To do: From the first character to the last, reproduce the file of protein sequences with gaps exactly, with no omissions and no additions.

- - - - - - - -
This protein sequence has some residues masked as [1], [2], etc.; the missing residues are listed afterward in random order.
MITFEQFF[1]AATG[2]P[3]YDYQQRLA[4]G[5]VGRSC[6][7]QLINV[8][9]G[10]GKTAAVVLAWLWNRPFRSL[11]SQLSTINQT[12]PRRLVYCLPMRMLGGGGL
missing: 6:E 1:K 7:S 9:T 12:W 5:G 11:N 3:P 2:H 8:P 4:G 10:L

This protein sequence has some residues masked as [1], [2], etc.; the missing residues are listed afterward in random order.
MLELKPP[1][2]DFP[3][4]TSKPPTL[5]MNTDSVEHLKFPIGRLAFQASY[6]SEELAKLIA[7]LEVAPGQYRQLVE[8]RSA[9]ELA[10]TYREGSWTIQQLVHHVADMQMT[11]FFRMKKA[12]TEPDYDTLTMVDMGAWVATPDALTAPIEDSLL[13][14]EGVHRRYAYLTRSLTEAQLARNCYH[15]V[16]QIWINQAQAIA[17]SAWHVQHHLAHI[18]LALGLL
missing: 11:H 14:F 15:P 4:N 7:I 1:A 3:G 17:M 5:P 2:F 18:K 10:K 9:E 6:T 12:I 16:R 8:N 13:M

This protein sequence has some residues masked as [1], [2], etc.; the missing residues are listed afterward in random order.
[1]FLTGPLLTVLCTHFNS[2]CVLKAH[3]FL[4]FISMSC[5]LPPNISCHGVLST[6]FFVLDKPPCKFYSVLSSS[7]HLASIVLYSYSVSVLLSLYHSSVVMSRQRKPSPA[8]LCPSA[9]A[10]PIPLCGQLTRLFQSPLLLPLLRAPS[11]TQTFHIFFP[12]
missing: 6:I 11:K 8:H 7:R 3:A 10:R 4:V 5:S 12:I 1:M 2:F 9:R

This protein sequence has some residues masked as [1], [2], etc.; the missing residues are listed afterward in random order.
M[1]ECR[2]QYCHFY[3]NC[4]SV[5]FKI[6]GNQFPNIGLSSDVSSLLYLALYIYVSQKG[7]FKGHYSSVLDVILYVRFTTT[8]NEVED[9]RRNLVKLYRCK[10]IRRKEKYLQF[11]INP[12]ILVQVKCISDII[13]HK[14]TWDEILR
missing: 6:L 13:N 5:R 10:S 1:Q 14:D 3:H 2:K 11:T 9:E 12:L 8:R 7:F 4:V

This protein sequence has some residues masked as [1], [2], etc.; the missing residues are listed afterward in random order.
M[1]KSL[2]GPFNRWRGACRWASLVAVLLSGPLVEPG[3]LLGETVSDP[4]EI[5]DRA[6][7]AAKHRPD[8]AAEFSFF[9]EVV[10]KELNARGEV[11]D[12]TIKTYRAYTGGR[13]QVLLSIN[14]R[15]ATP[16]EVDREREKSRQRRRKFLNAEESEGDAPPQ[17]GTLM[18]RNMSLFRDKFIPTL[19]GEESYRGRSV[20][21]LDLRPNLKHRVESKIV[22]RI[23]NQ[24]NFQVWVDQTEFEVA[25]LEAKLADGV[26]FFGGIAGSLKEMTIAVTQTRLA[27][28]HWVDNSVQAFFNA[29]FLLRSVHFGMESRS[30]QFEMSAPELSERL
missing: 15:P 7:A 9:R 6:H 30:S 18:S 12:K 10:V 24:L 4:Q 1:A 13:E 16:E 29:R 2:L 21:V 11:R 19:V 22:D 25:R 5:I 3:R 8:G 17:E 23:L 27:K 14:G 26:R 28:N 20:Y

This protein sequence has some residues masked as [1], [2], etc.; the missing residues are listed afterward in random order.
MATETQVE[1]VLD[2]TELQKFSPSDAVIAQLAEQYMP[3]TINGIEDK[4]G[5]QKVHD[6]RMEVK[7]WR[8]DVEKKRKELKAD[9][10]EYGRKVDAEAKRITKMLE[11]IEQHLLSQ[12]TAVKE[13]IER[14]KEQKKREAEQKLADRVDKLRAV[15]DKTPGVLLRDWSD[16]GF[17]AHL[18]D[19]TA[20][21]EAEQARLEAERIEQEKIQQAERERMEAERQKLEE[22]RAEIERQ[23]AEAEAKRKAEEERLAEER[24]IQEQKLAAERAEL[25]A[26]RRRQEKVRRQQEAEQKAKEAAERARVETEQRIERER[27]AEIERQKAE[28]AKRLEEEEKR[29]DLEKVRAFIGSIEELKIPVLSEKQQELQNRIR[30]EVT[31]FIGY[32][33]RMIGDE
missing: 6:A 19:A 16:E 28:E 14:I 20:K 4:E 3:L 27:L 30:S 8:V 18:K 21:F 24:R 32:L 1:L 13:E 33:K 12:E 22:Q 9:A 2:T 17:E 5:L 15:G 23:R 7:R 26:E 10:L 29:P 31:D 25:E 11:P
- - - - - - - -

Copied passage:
This protein sequence has some residues masked as [1], [2], etc.; the missing residues are listed afterward in random order.
MITFEQFF[1]AATG[2]P[3]YDYQQRLA[4]G[5]VGRSC[6][7]QLINV[8][9]G[10]GKTAAVVLAWLWNRPFRSL[11]SQLSTINQT[12]PRRLVYCLPMRMLGGGGL
missing: 6:E 1:K 7:S 9:T 12:W 5:G 11:N 3:P 2:H 8:P 4:G 10:L

This protein sequence has some residues masked as [1], [2], etc.; the missing residues are listed afterward in random order.
MLELKPP[1][2]DFP[3][4]TSKPPTL[5]MNTDSVEHLKFPIGRLAFQASY[6]SEELAKLIA[7]LEVAPGQYRQLVE[8]RSA[9]ELA[10]TYREGSWTIQQLVHHVADMQMT[11]FFRMKKA[12]TEPDYDTLTMVDMGAWVATPDALTAPIEDSLL[13][14]EGVHRRYAYLTRSLTEAQLARNCYH[15]V[16]QIWINQAQAIA[17]SAWHVQHHLAHI[18]LALGLL
missing: 11:H 14:F 15:P 4:N 7:I 1:A 3:G 17:M 5:P 2:F 18:K 10:K 9:E 6:T 12:I 16:R 8:N 13:M

This protein sequence has some residues masked as [1], [2], etc.; the missing residues are listed afterward in random order.
[1]FLTGPLLTVLCTHFNS[2]CVLKAH[3]FL[4]FISMSC[5]LPPNISCHGVLST[6]FFVLDKPPCKFYSVLSSS[7]HLASIVLYSYSVSVLLSLYHSSVVMSRQRKPSPA[8]LCPSA[9]A[10]PIPLCGQLTRLFQSPLLLPLLRAPS[11]TQTFHIFFP[12]
missing: 6:I 11:K 8:H 7:R 3:A 10:R 4:V 5:S 12:I 1:M 2:F 9:R

This protein sequence has some residues masked as [1], [2], etc.; the missing residues are listed afterward in random order.
M[1]ECR[2]QYCHFY[3]NC[4]SV[5]FKI[6]GNQFPNIGLSSDVSSLLYLALYIYVSQKG[7]FKGHYSSVLDVILYVRFTTT[8]NEVED[9]RRNLVKLYRCK[10]IRRKEKYLQF[11]INP[12]ILVQVKCISDII[13]HK[14]TWDEILR
missing: 6:L 13:N 5:R 10:S 1:Q 14:D 3:H 2:K 11:T 9:E 12:L 8:R 7:F 4:V

This protein sequence has some residues masked as [1], [2], etc.; the missing residues are listed afterward in random order.
M[1]KSL[2]GPFNRWRGACRWASLVAVLLSGPLVEPG[3]LLGETVSDP[4]EI[5]DRA[6][7]AAKHRPD[8]AAEFSFF[9]EVV[10]KELNARGEV[11]D[12]TIKTYRAYTGGR[13]QVLLSIN[14]R[15]ATP[16]EVDREREKSRQRRRKFLNAEESEGDAPPQ[17]GTLM[18]RNMSLFRDKFIPTL[19]GEESYRGRSV[20][21]LDLRPNLKHRVESKIV[22]RI[23]NQ[24]NFQVWVDQTEFEVA[25]LEAKLADGV[26]FFGGIAGSLKEMTIAVTQTRLA[27][28]HWVDNSVQAFFNA[29]FLLRSVHFGMESRS[30]QFEMSAPELSERL
missing: 15:P 7:A 9:R 6:H 30:S 18:S 12:K 10:V 24:L 4:Q 1:A 13:E 16:E 29:R 2:L 21:V 11:R 19:V 22:D 25:R 5:I 3:R 8:G 17:E 23:L 27:K 14:G 26:R 28:N 20:Y

This protein sequence has some residues masked as [1], [2], etc.; the missing residues are listed afterward in random order.
MATETQVE[1]VLD[2]TELQKFSPSDAVIAQLAEQYMP[3]TINGIEDK[4]G[5]QKVHD[6]RMEVK[7]WR[8]DVEKKRKELKAD[9][10]EYGRKVDAEAKRITKMLE[11]IEQHLLSQ[12]TAVKE[13]IER[14]KEQKKREAEQKLADRVDKLRAV[15]DKTPGVLLRDWSD[16]GF[17]AHL[18]D[19]TA[20][21]EAEQARLEAERIEQEKIQQAERERMEAERQKLEE[22]RAEIERQ[23]AEAEAKRKAEEERLAEER[24]IQEQKLAAERAEL[25]A[26]RRRQEKVRRQQEAEQKAKEAAERARVETEQRIERER[27]AEIERQKAE[28]AKRLEEEEKR[29]DLEKVRAFIGSIEELKIPVLSEKQQELQNRIR[30]EVT[31]FIGY[32][33]RMIGDE
missing: 6:A 19:A 16:E 28:E 14:I 20:K 4:E 3:L 27:L 30:S 8:V 18:K 21:F 24:R 32:L 1:L 13:E 33:K 12:E 22:Q 9:A 2:T 17:E 5:L 15:G 23:R 7:R 26:E 10:L 29:P 31:D 25:E 11:P